The White House confirmed that President Joe Biden has waived executive privilege on an initial set of documents produced at the request of the Jan. 6 committee.
“The president has determined an assertion of executive privilege isn’t warranted for the first set of documents from the Trump White House that have been provided to us by the National Archives,” press secretary Jen Psaki said on Friday.
This is only the first set of documents, she said, with further requests “reviewed on a case-by-case basis.”
Psaki added, “What this committee is investigating is not a normal course of government business.”
Former President Donald Trump’s legal team had moved to block some of the records, but “these are unique and extraordinary circumstances,” Biden White House counsel Dana Remus said in a letter to the National Archives.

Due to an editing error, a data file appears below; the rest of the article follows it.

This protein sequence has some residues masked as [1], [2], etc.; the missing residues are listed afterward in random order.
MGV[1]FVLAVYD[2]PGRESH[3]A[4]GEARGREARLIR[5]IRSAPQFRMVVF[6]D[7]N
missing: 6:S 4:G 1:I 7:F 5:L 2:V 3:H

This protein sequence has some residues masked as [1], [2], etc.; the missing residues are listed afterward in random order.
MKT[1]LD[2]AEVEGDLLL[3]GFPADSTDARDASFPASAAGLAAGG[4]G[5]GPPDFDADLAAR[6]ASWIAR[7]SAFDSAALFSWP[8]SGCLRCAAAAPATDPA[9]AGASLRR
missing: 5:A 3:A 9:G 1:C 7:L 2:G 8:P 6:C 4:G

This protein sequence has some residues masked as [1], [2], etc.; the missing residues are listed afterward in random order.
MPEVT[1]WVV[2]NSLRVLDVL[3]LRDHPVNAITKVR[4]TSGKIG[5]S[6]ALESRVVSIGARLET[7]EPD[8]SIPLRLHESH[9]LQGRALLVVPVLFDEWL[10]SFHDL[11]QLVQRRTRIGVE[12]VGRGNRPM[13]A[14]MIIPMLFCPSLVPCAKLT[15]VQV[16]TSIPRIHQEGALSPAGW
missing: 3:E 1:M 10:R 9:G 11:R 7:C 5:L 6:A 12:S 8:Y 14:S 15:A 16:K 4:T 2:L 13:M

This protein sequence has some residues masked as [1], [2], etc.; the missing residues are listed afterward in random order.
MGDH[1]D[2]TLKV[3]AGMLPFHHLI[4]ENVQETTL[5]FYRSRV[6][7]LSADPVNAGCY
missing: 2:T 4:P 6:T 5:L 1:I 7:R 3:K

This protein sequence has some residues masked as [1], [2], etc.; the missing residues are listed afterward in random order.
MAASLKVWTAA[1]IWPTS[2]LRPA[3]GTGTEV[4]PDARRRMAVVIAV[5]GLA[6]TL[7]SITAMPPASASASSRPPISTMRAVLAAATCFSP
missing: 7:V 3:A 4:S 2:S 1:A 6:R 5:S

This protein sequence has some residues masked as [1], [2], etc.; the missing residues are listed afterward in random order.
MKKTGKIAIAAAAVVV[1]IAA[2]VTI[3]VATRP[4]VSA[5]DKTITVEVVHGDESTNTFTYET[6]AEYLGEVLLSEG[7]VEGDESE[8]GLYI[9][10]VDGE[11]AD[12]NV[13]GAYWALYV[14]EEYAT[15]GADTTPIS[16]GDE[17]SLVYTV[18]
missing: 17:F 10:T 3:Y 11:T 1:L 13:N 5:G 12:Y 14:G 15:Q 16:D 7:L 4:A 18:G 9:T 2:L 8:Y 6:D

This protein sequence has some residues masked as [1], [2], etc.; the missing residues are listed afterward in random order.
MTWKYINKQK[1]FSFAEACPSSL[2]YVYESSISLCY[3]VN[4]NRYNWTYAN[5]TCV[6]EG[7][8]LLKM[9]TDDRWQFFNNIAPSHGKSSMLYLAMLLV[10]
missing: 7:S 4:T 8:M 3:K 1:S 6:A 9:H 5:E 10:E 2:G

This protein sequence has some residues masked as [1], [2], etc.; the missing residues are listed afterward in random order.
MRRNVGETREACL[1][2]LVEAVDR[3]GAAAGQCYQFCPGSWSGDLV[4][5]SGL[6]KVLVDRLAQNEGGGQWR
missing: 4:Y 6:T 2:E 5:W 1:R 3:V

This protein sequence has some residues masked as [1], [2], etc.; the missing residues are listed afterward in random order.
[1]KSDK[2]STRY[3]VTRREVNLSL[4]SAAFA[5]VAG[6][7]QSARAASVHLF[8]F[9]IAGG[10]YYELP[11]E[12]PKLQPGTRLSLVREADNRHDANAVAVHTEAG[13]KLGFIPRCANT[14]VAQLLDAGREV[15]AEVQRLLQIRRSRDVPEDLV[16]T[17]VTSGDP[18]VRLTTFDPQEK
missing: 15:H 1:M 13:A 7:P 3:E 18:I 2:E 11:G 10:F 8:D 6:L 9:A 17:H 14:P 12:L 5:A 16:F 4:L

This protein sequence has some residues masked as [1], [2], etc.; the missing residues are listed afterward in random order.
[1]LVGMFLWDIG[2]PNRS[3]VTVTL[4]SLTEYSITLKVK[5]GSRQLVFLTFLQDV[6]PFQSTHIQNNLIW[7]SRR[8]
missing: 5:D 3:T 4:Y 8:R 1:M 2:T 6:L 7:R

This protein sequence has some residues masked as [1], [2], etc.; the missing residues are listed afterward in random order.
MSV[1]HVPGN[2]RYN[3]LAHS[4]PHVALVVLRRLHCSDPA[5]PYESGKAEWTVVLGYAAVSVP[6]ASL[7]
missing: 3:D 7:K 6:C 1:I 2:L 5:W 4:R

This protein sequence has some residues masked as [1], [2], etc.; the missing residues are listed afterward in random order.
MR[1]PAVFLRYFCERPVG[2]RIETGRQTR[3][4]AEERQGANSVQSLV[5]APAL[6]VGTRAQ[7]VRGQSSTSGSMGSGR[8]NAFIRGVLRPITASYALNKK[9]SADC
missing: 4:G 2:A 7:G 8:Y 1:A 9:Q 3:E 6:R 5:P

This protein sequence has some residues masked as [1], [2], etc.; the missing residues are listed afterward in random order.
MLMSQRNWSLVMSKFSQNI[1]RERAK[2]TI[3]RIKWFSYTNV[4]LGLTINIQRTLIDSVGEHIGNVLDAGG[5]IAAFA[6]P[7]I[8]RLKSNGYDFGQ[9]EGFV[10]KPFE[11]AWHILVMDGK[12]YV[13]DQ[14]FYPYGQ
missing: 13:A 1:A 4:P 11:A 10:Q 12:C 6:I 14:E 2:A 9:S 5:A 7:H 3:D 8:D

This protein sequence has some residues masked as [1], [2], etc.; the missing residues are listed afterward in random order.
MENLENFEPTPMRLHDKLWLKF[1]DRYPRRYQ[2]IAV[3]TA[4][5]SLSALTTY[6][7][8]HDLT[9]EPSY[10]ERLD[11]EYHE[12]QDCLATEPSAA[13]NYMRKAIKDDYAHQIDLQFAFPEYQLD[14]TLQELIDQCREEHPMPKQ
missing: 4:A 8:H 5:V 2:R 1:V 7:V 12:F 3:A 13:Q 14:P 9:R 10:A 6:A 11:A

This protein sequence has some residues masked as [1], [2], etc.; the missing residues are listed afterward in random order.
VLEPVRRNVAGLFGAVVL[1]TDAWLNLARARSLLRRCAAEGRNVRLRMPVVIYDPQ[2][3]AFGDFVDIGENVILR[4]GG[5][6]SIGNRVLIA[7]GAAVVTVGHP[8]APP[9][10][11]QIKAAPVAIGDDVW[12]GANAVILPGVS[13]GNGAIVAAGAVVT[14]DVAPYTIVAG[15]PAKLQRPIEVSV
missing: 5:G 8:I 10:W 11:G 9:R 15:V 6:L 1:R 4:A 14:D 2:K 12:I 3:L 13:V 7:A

“Congress is examining an assault on our constitution and democratic institutions provoked and fanned by those sworn to protect them,” Remus wrote. “The insurrection that took place on Jan. 6, and the extraordinary events surrounding it, must be subject to a full accounting to ensure nothing similar ever happens again.”
The White House announcement drew a sharp rebuke from Trump himself, who accused Democrats of being “drunk on power.”
“The Democrats are drunk on power, but this dangerous assault on our Constitution and important legal precedent will not work,” he wrote. “This Committee’s fake investigation is not about January 6th any more than the Russia Hoax was about Russia. Instead, this is about using the power of the government to silence ‘Trump’ and our Make America Great Again movement, the greatest such achievement of all time.”
Psaki explained the decision, saying, “This committee is investigating a dark day in our democracy … That context is important here, too.”
Asked whether Biden will direct the Justice Department to prosecute criminal referrals from the select committee, Psaki demurred.
“That would be up to the Department of Justice, and it would be their purview,” she said. “They would determine any decision on criminal prosecutions … and of course the committee.”